THA: More migration observed with Charnley femoral stem compared to Spectron EF stem
A randomized study on migration of the Spectron EF and the Charnley flanged 40 cemented femoral components using radiostereometric analysis at 2 yearsActa Orthop. 2011 Oct;82(5):538-44. Epub 2011 Sep 6
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150 patients with primary or secondary osteoarthritis of the hip were randomized to undergo THA with either a Charnley or Spectron EF femoral stem. The 2 year results indicate that the Spectron EF stem has superior stability when compared to the Charnley stem, which demonstrated significantly more stem retroversion and posterior translation. Future studies are required to determine if similar results are found over longer follow-up periods.
Was the allocation sequence adequately generated?
Was allocation adequately concealed?
Blinding Treatment Providers: Was knowledge of the allocated interventions adequately prevented?
Blinding Outcome Assessors: Was knowledge of the allocated interventions adequately prevented?
Blinding Patients: Was knowledge of the allocated interventions adequately prevented?
Was loss to follow-up (missing outcome data) infrequent?
Are reports of the study free of suggestion of selective outcome reporting?
Were outcomes objective, patient-important and assessed in a manner to limit bias (ie. duplicate assessors, Independent assessors)?
Was the sample size sufficiently large to assure a balance of prognosis and sufficiently large number of outcome events?
Was investigator expertise/experience with both treatment and control techniques likely the same (ie.were criteria for surgeon participation/expertise provided)?
Yes = 1
Uncertain = 0.5
Not Relevant = 0
No = 0
The Reporting Criteria Assessment evaluates the transparency with which authors report the methodological and trial characteristics of the trial within the publication. The assessment is divided into five categories which are presented below.
Inclusion / Exclusion
Detsky AS, Naylor CD, O'Rourke K, McGeer AJ, L'Abbé KA. J Clin Epidemiol. 1992;45:255-65
The Fragility Index is a tool that aids in the interpretation of significant findings, providing a measure of strength for a result. The Fragility Index represents the number of consecutive events that need to be added to a dichotomous outcome to make the finding no longer significant. A small number represents a weaker finding and a large number represents a stronger finding.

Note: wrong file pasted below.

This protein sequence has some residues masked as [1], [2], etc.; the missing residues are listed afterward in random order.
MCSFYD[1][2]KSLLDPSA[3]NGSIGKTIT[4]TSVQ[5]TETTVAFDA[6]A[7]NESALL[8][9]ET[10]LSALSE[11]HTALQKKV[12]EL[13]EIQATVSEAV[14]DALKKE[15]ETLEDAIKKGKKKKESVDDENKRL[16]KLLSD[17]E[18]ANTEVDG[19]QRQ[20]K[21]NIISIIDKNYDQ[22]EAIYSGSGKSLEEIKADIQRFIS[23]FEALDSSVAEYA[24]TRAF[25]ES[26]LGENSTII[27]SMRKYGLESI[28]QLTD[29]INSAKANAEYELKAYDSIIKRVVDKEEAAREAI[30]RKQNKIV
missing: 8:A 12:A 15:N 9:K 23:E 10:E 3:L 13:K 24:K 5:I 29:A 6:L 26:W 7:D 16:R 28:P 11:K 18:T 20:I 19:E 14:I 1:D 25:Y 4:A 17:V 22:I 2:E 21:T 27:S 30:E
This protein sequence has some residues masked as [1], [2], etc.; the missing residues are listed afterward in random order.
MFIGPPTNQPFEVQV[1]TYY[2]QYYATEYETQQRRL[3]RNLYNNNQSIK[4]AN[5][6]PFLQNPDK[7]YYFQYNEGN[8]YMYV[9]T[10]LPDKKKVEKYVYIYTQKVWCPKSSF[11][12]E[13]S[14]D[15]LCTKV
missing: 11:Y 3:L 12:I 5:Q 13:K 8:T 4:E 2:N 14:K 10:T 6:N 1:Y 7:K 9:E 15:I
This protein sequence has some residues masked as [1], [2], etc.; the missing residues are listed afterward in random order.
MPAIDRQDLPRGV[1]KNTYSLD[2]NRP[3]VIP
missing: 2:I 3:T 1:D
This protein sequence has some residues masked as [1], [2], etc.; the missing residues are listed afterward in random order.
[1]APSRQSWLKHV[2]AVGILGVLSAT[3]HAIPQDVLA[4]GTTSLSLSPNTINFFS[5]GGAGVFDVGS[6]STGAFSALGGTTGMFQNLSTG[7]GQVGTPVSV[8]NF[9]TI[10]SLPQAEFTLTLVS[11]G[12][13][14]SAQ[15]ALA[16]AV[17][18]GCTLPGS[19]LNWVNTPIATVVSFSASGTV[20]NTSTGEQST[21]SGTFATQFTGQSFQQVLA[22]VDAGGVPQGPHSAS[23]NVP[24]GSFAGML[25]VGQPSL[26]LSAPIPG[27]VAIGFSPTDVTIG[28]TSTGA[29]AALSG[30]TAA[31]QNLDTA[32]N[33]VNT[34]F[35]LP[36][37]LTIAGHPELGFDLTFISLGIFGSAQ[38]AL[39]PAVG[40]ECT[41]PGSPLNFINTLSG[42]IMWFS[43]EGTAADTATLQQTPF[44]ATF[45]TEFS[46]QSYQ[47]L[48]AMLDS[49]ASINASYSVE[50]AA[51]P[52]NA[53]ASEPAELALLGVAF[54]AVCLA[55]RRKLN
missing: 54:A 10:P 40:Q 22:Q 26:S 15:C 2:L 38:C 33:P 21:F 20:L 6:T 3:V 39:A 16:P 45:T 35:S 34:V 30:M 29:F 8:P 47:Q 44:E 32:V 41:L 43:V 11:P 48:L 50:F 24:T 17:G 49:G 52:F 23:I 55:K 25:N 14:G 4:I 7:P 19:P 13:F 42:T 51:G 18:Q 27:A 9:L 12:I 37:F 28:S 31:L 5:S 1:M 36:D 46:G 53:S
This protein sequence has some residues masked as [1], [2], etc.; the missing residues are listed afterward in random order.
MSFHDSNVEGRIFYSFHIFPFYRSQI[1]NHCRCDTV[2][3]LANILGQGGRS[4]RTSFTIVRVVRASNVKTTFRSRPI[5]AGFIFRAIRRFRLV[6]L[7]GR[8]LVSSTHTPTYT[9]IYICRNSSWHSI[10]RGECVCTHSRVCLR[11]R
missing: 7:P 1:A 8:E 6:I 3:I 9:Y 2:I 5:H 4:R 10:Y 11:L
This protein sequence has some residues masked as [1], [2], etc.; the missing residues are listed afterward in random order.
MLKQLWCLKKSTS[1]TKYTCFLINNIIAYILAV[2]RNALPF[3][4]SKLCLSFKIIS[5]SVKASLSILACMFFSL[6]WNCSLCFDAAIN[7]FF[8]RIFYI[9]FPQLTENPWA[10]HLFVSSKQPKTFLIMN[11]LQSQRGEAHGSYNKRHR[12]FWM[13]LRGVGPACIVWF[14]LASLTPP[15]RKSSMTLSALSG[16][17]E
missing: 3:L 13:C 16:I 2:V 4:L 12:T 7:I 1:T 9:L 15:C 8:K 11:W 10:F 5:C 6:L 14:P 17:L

Why was this study needed now?
There are many possible mechanisms that can cause femoral stem loosening in cemented total hip replacements including the material, design, and surface finish. Debonding between the cement and femoral stem initiates this loosening, and to address this issue there are many different femoral stem designs aimed at increasing fixation and preventing loosening. The Spectron femoral stem is increasingly being used and has resulted in successful outcomes; however, there is a lack of comparisons to other femoral stems.
What was the principal research question?
What effect does the use of a Charnley or Spectron EF femoral stem have on migration in patients with hip osteoarthritis undergoing cemented total hip replacement, measured over 2 year follow-up period?
What were the important findings?
- At 2 years, stem retroversion (mean internal rotation) was 2.3 and 0.7 degrees (p<0.001), and posterior translation (negative translation along z-axis) was 0.44mm and 0.17mm (p=0.002) for the patients in the Charnley group and Spectron EF groups respectively.
- At 2 years, subsidence (migration along y-axis) was 0.26mm for Charnley group, compared to 0.20mm for Spectron EF group (p=0.5).
What should I remember most?
Results from the two year follow-up found that the Charnley stem had more significantly more stem retroversion and posterior translation, compared to the Spectron EF stem.
How will this affect the care of my patients?
Although the Spectron EF stem proved to be more stable throughout the 2 year duration of this study, these good short-term results do not necessarily translate into successful long-term outcomes. Therefore, studies with longer-term follow up periods, which evaluate the impact of design, materials and surface finish of the implant on loosening and resulting migration, are required.
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